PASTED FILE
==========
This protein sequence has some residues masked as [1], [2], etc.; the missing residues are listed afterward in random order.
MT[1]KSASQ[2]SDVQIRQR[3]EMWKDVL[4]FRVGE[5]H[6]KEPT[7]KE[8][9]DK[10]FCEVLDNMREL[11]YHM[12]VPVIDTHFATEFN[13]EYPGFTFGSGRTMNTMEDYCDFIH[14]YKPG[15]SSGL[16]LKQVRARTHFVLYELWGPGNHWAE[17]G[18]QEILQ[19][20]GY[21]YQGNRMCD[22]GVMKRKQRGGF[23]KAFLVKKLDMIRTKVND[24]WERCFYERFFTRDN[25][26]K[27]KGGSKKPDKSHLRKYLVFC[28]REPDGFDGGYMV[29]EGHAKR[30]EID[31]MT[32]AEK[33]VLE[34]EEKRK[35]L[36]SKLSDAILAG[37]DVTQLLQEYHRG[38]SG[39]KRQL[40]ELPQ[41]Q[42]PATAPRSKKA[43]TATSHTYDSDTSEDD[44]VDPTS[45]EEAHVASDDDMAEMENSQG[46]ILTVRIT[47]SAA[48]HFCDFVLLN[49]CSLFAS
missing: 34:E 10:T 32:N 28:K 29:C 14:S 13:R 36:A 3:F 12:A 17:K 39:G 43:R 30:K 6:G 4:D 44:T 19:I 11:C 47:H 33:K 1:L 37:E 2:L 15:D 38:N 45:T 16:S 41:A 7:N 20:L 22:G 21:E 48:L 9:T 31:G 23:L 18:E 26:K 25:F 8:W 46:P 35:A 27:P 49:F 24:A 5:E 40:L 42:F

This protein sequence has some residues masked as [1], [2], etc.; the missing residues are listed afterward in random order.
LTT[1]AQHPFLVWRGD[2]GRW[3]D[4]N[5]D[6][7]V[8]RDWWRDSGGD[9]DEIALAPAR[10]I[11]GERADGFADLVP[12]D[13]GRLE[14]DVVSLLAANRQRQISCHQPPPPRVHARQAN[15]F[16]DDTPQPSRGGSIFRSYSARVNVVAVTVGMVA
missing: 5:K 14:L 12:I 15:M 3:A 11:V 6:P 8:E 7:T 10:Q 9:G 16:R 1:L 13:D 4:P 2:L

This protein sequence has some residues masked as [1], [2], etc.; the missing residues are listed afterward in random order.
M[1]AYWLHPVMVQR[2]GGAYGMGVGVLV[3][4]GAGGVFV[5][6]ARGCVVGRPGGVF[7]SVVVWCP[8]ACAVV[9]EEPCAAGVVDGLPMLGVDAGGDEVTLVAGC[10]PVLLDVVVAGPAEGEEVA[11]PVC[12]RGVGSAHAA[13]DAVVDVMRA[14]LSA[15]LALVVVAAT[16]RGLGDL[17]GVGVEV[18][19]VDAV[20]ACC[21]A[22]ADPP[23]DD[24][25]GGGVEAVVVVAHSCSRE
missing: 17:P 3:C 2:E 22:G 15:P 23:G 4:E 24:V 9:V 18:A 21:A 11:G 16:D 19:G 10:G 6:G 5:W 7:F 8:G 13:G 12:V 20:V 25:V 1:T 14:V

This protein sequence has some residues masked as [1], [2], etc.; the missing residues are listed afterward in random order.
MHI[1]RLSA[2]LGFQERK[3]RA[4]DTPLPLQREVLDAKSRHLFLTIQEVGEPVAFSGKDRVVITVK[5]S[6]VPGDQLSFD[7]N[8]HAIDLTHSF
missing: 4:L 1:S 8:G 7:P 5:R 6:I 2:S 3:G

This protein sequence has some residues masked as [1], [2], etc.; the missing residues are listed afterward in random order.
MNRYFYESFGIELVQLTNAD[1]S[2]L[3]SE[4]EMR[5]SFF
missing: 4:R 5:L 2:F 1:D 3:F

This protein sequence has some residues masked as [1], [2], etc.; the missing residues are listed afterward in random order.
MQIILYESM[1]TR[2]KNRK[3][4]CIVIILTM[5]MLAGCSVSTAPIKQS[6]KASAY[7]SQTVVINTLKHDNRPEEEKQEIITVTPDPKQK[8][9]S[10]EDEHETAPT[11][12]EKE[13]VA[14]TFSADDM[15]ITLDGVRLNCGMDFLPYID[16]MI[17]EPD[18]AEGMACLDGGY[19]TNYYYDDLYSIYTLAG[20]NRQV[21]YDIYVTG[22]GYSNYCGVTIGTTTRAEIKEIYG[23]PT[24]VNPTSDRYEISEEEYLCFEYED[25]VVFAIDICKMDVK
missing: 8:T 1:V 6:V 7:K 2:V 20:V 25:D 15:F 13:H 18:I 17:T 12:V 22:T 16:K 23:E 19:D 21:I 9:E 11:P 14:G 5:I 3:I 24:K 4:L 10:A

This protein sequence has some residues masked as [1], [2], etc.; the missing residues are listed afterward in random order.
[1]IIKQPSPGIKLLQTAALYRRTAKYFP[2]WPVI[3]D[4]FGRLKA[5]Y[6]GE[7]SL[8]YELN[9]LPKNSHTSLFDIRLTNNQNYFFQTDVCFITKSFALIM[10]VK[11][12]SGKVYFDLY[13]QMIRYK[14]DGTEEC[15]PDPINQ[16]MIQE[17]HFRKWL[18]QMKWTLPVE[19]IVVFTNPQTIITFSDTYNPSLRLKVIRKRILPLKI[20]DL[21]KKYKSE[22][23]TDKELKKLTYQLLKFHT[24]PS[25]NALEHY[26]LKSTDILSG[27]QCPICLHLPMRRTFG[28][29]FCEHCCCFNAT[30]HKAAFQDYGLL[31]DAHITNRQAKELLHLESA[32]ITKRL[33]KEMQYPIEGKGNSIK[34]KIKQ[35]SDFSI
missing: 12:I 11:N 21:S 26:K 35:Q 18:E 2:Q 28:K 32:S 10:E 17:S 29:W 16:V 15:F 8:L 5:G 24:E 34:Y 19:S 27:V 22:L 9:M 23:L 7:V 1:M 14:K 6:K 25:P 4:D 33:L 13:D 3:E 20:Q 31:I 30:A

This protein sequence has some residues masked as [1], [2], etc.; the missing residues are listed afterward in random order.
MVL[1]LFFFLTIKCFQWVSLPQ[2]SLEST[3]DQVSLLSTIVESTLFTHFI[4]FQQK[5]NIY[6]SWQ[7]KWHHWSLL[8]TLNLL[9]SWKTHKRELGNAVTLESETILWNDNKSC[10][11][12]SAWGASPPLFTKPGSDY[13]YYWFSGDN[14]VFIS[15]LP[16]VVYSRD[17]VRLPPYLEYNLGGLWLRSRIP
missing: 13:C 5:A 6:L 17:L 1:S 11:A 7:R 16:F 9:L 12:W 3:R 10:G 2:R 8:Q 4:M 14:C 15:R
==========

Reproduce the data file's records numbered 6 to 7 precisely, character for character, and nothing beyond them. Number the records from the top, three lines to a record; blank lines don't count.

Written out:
This protein sequence has some residues masked as [1], [2], etc.; the missing residues are listed afterward in random order.
MQIILYESM[1]TR[2]KNRK[3][4]CIVIILTM[5]MLAGCSVSTAPIKQS[6]KASAY[7]SQTVVINTLKHDNRPEEEKQEIITVTPDPKQK[8][9]S[10]EDEHETAPT[11][12]EKE[13]VA[14]TFSADDM[15]ITLDGVRLNCGMDFLPYID[16]MI[17]EPD[18]AEGMACLDGGY[19]TNYYYDDLYSIYTLAG[20]NRQV[21]YDIYVTG[22]GYSNYCGVTIGTTTRAEIKEIYG[23]PT[24]VNPTSDRYEISEEEYLCFEYED[25]VVFAIDICKMDVK
missing: 8:T 1:V 6:V 7:K 2:V 20:V 25:D 15:F 13:H 18:I 17:T 12:V 22:T 16:K 23:E 19:D 21:I 9:E 11:P 14:G 5:I 3:I 24:K 4:L 10:A

This protein sequence has some residues masked as [1], [2], etc.; the missing residues are listed afterward in random order.
[1]IIKQPSPGIKLLQTAALYRRTAKYFP[2]WPVI[3]D[4]FGRLKA[5]Y[6]GE[7]SL[8]YELN[9]LPKNSHTSLFDIRLTNNQNYFFQTDVCFITKSFALIM[10]VK[11][12]SGKVYFDLY[13]QMIRYK[14]DGTEEC[15]PDPINQ[16]MIQE[17]HFRKWL[18]QMKWTLPVE[19]IVVFTNPQTIITFSDTYNPSLRLKVIRKRILPLKI[20]DL[21]KKYKSE[22][23]TDKELKKLTYQLLKFHT[24]PS[25]NALEHY[26]LKSTDILSG[27]QCPICLHLPMRRTFG[28][29]FCEHCCCFNAT[30]HKAAFQDYGLL[31]DAHITNRQAKELLHLESA[32]ITKRL[33]KEMQYPIEGKGNSIK[34]KIKQ[35]SDFSI
missing: 12:I 11:N 21:S 26:K 35:Q 18:E 2:Q 28:K 32:S 10:E 17:S 29:W 16:V 15:F 8:L 5:G 24:E 34:Y 19:S 27:V 22:L 9:M 23:L 7:V 1:M 14:K 6:K 25:P 4:D 33:L 13:D 3:E 20:Q 31:I 30:A